So, a very simple question: Is this done as an inpatient or an outpatient? Since I have to have it done away from my home, doing this as an inpatient presents some logistical issues.

      Thank you. 

      Loading spinner
        BrianP
        Participant

        Doug,

        I had the lymph nodes removed from my left armpit and it was definitely inpatient.  I believe the groin is even slightly more invasive so you can definitely plan on inpatient.  It's been a few years but I think I spent at least 2 nights in the hospital.  I was pretty sore afterwards.  Had a drain installed for about 10 days. 

        Your comment about having the lymph nodes removed "still being the right move" is an interesting one.  I'm sure it's still considered the "standard" procedure and per the current text book on how to treat melanoma but there are some beginning to question the benefits vs. risk.  I'll see if I can find a study I remember seeing a while back.  Maybe someone else will remember it and post.  I think it was a study where instead of removing the lymph nodes they took a watch and wait approach with periodic ultra sounds for early detection. 

        Brian

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        BrianP
        Participant

        Doug,

        I had the lymph nodes removed from my left armpit and it was definitely inpatient.  I believe the groin is even slightly more invasive so you can definitely plan on inpatient.  It's been a few years but I think I spent at least 2 nights in the hospital.  I was pretty sore afterwards.  Had a drain installed for about 10 days. 

        Your comment about having the lymph nodes removed "still being the right move" is an interesting one.  I'm sure it's still considered the "standard" procedure and per the current text book on how to treat melanoma but there are some beginning to question the benefits vs. risk.  I'll see if I can find a study I remember seeing a while back.  Maybe someone else will remember it and post.  I think it was a study where instead of removing the lymph nodes they took a watch and wait approach with periodic ultra sounds for early detection.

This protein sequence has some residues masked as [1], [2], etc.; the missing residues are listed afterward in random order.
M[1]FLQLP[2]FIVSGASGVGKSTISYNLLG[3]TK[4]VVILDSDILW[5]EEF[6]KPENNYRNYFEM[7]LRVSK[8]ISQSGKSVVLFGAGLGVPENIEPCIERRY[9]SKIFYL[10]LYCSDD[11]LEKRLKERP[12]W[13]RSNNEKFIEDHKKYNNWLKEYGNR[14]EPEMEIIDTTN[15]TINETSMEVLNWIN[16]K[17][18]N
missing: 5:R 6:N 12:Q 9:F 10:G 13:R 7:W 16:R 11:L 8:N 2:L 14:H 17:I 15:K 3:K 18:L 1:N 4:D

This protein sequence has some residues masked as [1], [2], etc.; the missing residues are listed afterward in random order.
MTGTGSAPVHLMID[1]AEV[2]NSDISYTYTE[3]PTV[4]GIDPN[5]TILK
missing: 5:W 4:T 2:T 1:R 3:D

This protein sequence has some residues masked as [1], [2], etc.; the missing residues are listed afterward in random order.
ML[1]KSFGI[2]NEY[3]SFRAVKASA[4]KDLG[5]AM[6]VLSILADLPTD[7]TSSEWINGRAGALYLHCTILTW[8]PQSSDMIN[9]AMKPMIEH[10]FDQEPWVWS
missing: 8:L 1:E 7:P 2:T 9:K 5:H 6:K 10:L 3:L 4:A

Brian

        Loading spinner
        Emcjones1
        Participant

        Brian 

        You are thinking about the MSLT I study results reported in the New England Journal of Medicine 

        the N Engl J Med 2014 Feb 13; 370:599-609

        the preliminary data for the MSLT II study, which just stopped enrolling patients in April so there isn't much in the way of data yet. 

        Loading spinner
        Emcjones1
        Participant

        Brian 

        You are thinking about the MSLT I study results reported in the New England Journal of Medicine 

        the N Engl J Med 2014 Feb 13; 370:599-609

        the preliminary data for the MSLT II study, which just stopped enrolling patients in April so there isn't much in the way of data yet. 

        Loading spinner
        Emcjones1
        Participant

        Brian 

        You are thinking about the MSLT I study results reported in the New England Journal of Medicine 

        the N Engl J Med 2014 Feb 13; 370:599-609

        the preliminary data for the MSLT II study, which just stopped enrolling patients in April so there isn't much in the way of data yet. 

        Loading spinner
        librarian_doug
        Participant

        Thank you, Brian, for your information. I saw two melanoma specialists in the closest major urban area to us, one who recommended "watch and wait" and one that recommended the surgery. I've decided to go with the surgery, as I don't think I could live with "watch and wait." The waiting would be too anxiety-producing.